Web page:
Several months into my pregnancy with my son, I was fighting what I rightfully ascertained as the slow and steady ebbing away of any sense of control I had over my life. I had not planned to become a parent. From all angles, it did not appear that it was even a responsible thing to do. I was seized with worry.
Then I remember the day the grand epiphany came to me that this experience had the capacity to transform me into a stronger, wiser, gentler and more compassionate version of myself. And the letting go of control is what would allow this transformation to unfold. I felt like a like a door was thrown open and I felt the breeze on my face. It was a moment of metaphorically falling to my knees. (Which I would inevitably do again and again and again.)
I knew as much this experience was not going to be some magical metamorphosis, despite images of parenthood depicted in the media, with soft lighting and coos and sighs, all moments precious and touched with fairy dust, but I hadn’t an idea of how permanently inside-turned-out my world would become. That no, it isn’t an “event” along the trajectory of life and there is no going back.
Precious moments, yes. But fairy dust? Not here. I didn’t get the Disney version.
Parenthood is mental, emotional, physical and spiritual fucking bootcamp. There is no fairy dust in bootcamp.
Keeping a baby alive as it turns out, is relatively easy. Billions of people are doing it all over the world every single day. You can do it well or poorly but generally, we animals are wired to meet the basic needs of our offspring. Feeding and changing are the easy parts. It is everything else in between.
To say that early parenthood is “hard work” is like saying building a Trans-Atlantic railroad while the train is motion is “strenuous”. The amount of strain still depends on many factors: how fast the train is going, what the weather conditions are, whether you are doing it alone or have a team and work in shifts, and if you have regular food and water while you work. It makes a difference if the train whistle is blasting in your ear continuously for a good portion of the day, a great matter if you are struggling with significant physical or mental health limitations and a whole lot whether you get to break to rest for the night (most us don’t for a good while).
I’ve never shied away from “hard work”. But that’s not a good way to describe this.
I had an idea, and I imagine I am not alone, that through parenthood I would finally shed some of these layers of insecurity, fear, and self-centeredness and my most light-filled, authentic self would finally be revealed.
Ah, but instead of those rough and unbecoming layers gracefully falling and drifting away with the breeze as I emerged in my swan-like transfiguration, finally embodying the woman and mother I had always wished to be, I arrive day after day to face head on the wearisome shadows that have followed me for too long. How disappointing.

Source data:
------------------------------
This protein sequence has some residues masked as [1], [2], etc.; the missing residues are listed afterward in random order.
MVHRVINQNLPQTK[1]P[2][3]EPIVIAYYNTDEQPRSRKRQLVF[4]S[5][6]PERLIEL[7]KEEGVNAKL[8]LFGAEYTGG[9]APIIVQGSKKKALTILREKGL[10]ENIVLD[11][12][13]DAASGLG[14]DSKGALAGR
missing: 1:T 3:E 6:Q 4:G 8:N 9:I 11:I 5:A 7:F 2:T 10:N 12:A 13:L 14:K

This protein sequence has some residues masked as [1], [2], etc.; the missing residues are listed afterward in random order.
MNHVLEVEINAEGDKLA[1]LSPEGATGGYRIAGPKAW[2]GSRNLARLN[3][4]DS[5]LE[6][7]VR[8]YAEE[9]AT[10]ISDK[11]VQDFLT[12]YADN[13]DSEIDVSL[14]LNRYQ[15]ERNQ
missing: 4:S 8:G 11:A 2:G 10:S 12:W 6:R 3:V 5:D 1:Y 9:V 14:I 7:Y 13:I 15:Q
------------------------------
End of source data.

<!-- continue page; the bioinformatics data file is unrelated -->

And what a miracle. Now that there is no escape, I see that the shadows are not enemies after all.
I began today with the intention of just noticing, meeting the feelings and thoughts that arise without judgment, without feeding them or pushing them away.
I watched my mind as it lept forward and back, my body restless, my mind unsteady. I was acutely aware of the increased sense of urgency to be DOING something, which is exactly the reason I am choosing to practice stillness. “To be” – to combat the doing. The constant nagging of tasks still undone and the allure of squeezing in more and more into each hour is the very thing that has brought me to my mat. At the very top of my endless to-do list and the even longer, intangible “should be doing” list exists one most important thing: Practice doing nothing. Practice what it feels like to breathe in a moment where nothing is asked or demanded of you…except when you hear your toddler getting into the bathroom trash because you forgot to close the door…okay, but now come back. Practice coming back again and again and again.
“The mind rambles, complains, and thinks about anything else except for what’s actually happening. So what do we do? We let the thoughts go, without further engaging them, without believing them. As we become aware of our minds and let them relax, as we stay aware of the moment, of our breath, and of sensations, purification just happens. The mind releases.
This is how transformation happens—through conscious presence in the moment. Through awareness and acceptance of exactly what is happening, the bodymind adjusts itself and opens up with perfection and grace.”
Transformation Happens: The Yoga of Change, Aruni Nan Futuronsky